Food pantry volunteers stationed standing near tents in the parking lot hand out provisional supplies including chicken, eggs, milk, fruits, vegetables and nonperishable items to needy individuals and families who drive to the rec center. The long line of vehicles often filled with single parents, their children and the elderly runs out of the parking lot and up an adjacent street.

The rec center is located in what food bank organizers say is a food desert, with the nearest major grocery store, a Kroger, located nearly two miles away. Even at that distance, getting there to pick up food is a challenge for some nearby residents, many of whom don’t own vehicles. Many travel to the food bank on foot or by bus. 

That journey is reflective of what many Atlanta residents must do to stock food in their homes. While the share of Atlanta residents living within a half mile of fresh food grew from 52% in 2015 to 75% in 2020, according to Aglanta, a food informational website managed by the city, an Emory University study released this year found residents in majority-Black and low-income neighborhoods still have much less access to fresh produce than other more affluent parts of the city.

With Thanksgiving and Christmas right around the corner, Keyes said CHOICES and MUST Ministries need more volunteers, more food donations and more money to help feed families struggling to make ends meet. She estimated the number of people attending their bimonthly food bank has risen from 600 folks earlier this year to 800 during the fall. She said the rec center was closed for Veteran’s Day on Nov. 10, so the food bank was moved to the nearby Atlanta Maranatha Seventh-day Adventist Church parking lot where organizers ran out of food and were forced to turn people away.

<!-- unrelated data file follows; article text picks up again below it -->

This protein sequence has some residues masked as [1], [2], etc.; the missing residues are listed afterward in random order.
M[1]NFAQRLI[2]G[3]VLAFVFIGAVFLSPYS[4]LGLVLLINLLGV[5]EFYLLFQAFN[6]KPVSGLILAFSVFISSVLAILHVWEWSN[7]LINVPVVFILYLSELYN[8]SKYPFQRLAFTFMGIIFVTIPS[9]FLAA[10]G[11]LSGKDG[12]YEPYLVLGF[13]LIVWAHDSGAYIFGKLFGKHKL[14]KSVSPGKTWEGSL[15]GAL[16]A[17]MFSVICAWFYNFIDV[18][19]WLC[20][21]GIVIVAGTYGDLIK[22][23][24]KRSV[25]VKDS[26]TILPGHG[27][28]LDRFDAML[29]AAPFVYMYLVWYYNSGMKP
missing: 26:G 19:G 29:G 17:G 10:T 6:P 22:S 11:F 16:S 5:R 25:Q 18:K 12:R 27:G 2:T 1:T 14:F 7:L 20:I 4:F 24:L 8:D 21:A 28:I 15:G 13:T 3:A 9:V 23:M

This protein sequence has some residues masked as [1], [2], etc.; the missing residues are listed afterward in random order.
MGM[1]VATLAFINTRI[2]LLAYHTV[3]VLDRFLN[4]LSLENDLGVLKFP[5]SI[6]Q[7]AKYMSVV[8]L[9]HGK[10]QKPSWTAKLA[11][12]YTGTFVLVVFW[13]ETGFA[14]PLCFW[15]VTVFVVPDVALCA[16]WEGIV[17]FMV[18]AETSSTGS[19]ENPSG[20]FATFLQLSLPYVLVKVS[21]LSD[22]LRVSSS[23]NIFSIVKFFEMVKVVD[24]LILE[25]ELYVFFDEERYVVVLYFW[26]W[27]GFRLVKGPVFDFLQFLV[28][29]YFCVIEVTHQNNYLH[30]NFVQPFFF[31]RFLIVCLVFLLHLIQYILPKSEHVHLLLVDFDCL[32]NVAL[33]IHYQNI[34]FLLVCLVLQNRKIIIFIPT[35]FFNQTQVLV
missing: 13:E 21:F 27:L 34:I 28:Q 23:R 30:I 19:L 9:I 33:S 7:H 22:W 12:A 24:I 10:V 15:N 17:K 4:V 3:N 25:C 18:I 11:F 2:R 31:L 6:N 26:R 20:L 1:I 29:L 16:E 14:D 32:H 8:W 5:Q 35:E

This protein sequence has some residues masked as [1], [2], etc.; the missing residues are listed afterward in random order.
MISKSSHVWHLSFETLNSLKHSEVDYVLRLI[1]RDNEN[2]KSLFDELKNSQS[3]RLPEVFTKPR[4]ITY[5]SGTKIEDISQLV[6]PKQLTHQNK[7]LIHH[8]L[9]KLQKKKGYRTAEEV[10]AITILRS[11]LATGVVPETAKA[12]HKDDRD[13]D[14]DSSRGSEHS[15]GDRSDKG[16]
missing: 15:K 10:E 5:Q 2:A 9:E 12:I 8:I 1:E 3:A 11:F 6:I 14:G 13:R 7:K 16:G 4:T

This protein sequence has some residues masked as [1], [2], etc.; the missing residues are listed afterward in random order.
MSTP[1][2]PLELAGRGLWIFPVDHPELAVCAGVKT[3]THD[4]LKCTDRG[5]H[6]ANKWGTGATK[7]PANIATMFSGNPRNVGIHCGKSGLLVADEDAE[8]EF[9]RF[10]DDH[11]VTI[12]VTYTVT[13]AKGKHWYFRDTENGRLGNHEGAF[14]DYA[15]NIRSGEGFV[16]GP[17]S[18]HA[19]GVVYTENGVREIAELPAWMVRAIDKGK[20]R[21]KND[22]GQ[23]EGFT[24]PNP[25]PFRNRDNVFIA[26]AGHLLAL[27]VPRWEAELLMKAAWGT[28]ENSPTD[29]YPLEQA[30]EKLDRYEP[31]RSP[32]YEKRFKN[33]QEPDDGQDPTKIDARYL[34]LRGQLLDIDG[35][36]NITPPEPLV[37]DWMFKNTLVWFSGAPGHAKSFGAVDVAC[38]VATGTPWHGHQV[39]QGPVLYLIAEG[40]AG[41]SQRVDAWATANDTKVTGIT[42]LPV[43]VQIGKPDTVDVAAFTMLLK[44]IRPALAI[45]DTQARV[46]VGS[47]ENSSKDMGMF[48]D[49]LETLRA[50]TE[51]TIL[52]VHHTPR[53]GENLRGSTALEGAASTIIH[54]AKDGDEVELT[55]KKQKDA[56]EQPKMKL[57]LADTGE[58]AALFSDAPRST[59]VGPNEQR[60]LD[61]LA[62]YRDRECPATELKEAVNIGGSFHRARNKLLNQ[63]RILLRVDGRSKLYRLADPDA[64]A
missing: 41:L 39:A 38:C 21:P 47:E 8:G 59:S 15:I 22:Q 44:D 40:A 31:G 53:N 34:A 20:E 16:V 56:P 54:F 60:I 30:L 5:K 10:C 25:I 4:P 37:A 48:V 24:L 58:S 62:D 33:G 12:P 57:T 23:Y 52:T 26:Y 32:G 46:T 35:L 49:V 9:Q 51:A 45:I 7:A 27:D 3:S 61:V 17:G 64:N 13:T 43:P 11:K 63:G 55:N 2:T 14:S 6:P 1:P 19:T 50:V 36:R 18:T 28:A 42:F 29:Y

“I even got a lot of calls and some text messages with some very upset clients and neighbors who weren’t able to be served because we ran out of food by 12 o’clock or so,” Keyes said.

The cost of meat has been a major financial hurdle for Union City resident Aneisha Shabazz who visited the Rosel Fann food pantry in late October for the second time in recent months to pick up provisions she needed to feed her family.

“I didn’t want my kids hungry,” the 35-year-old single mother of four said while sitting at a bus stop across the street from the rec center. “Steak is extremely higher than it used to be,” Shabazz added. “Chicken at certain locations is cheaper, but everything is pretty much high now.”

Tony Bacote, 63, and his wife Harriett Bacote also visited the pantry for the first time on Oct. 27. They said their grocery bill has doubled since the pandemic started in 2020.

“We cut back on a lot of things just to get the necessities,” Harriett said. “[The food bank is] going to help me and my grandkids a whole lot.”

Keyes said people and companies who want to donate or volunteer for the CHOICES food pantry can do so on the organization’s website. The group’s Thanksgiving giveaway takes place from 11 a.m. – 2 p.m. on Saturday, Nov. 18. Its next and final giveaway for the year is set for 10 a.m. – 1 p.m. on Friday, Dec. 8.

Chauncey Alcorn is Capital B Atlanta's state and local politics reporter.